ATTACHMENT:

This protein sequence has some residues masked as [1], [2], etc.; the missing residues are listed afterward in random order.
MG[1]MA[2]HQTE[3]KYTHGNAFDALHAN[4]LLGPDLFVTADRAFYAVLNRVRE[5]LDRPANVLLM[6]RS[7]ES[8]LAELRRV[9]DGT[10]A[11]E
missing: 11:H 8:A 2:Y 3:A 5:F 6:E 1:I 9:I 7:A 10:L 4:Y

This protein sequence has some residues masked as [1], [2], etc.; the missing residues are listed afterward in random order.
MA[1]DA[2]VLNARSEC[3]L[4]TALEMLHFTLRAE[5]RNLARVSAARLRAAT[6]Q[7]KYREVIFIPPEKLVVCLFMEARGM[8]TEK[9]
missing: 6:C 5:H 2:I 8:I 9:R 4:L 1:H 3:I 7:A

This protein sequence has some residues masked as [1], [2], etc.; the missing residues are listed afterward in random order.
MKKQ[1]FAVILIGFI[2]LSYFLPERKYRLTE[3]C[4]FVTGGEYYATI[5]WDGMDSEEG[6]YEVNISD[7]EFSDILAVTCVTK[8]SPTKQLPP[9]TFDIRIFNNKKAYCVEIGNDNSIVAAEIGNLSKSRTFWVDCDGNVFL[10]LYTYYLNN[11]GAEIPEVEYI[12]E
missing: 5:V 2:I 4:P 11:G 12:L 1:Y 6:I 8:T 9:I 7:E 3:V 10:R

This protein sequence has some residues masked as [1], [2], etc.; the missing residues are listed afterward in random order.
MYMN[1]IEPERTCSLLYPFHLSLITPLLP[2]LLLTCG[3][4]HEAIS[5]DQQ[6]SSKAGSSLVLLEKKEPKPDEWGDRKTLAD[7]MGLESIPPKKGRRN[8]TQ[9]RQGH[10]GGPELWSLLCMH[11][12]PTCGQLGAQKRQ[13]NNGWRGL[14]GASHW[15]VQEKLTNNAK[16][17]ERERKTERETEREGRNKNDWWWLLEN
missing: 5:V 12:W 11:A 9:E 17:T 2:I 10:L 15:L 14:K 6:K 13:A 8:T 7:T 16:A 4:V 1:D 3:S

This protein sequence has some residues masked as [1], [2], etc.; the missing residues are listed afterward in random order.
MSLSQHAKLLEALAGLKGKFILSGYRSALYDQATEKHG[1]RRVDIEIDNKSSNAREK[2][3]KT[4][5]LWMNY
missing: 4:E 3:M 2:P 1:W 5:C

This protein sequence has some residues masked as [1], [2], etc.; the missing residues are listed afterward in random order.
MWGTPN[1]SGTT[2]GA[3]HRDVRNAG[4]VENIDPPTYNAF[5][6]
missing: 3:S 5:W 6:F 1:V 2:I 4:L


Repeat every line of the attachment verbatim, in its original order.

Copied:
This protein sequence has some residues masked as [1], [2], etc.; the missing residues are listed afterward in random order.
MG[1]MA[2]HQTE[3]KYTHGNAFDALHAN[4]LLGPDLFVTADRAFYAVLNRVRE[5]LDRPANVLLM[6]RS[7]ES[8]LAELRRV[9]DGT[10]A[11]E
missing: 11:H 8:A 2:Y 3:A 5:F 6:E 1:I 9:I 7:A 10:L 4:Y

This protein sequence has some residues masked as [1], [2], etc.; the missing residues are listed afterward in random order.
MA[1]DA[2]VLNARSEC[3]L[4]TALEMLHFTLRAE[5]RNLARVSAARLRAAT[6]Q[7]KYREVIFIPPEKLVVCLFMEARGM[8]TEK[9]
missing: 6:C 5:H 2:I 8:I 9:R 4:L 1:H 3:I 7:A

This protein sequence has some residues masked as [1], [2], etc.; the missing residues are listed afterward in random order.
MKKQ[1]FAVILIGFI[2]LSYFLPERKYRLTE[3]C[4]FVTGGEYYATI[5]WDGMDSEEG[6]YEVNISD[7]EFSDILAVTCVTK[8]SPTKQLPP[9]TFDIRIFNNKKAYCVEIGNDNSIVAAEIGNLSKSRTFWVDCDGNVFL[10]LYTYYLNN[11]GAEIPEVEYI[12]E
missing: 5:V 2:I 4:P 11:G 12:L 1:Y 6:I 8:T 9:I 7:E 3:V 10:R

This protein sequence has some residues masked as [1], [2], etc.; the missing residues are listed afterward in random order.
MYMN[1]IEPERTCSLLYPFHLSLITPLLP[2]LLLTCG[3][4]HEAIS[5]DQQ[6]SSKAGSSLVLLEKKEPKPDEWGDRKTLAD[7]MGLESIPPKKGRRN[8]TQ[9]RQGH[10]GGPELWSLLCMH[11][12]PTCGQLGAQKRQ[13]NNGWRGL[14]GASHW[15]VQEKLTNNAK[16][17]ERERKTERETEREGRNKNDWWWLLEN
missing: 5:V 12:W 11:A 9:E 17:T 2:I 10:L 15:L 14:K 6:K 13:A 8:T 7:T 16:A 4:V 1:D 3:S

This protein sequence has some residues masked as [1], [2], etc.; the missing residues are listed afterward in random order.
MSLSQHAKLLEALAGLKGKFILSGYRSALYDQATEKHG[1]RRVDIEIDNKSSNAREK[2][3]KT[4][5]LWMNY
missing: 4:E 3:M 2:P 1:W 5:C

This protein sequence has some residues masked as [1], [2], etc.; the missing residues are listed afterward in random order.
MWGTPN[1]SGTT[2]GA[3]HRDVRNAG[4]VENIDPPTYNAF[5][6]
missing: 3:S 5:W 6:F 1:V 2:I 4:L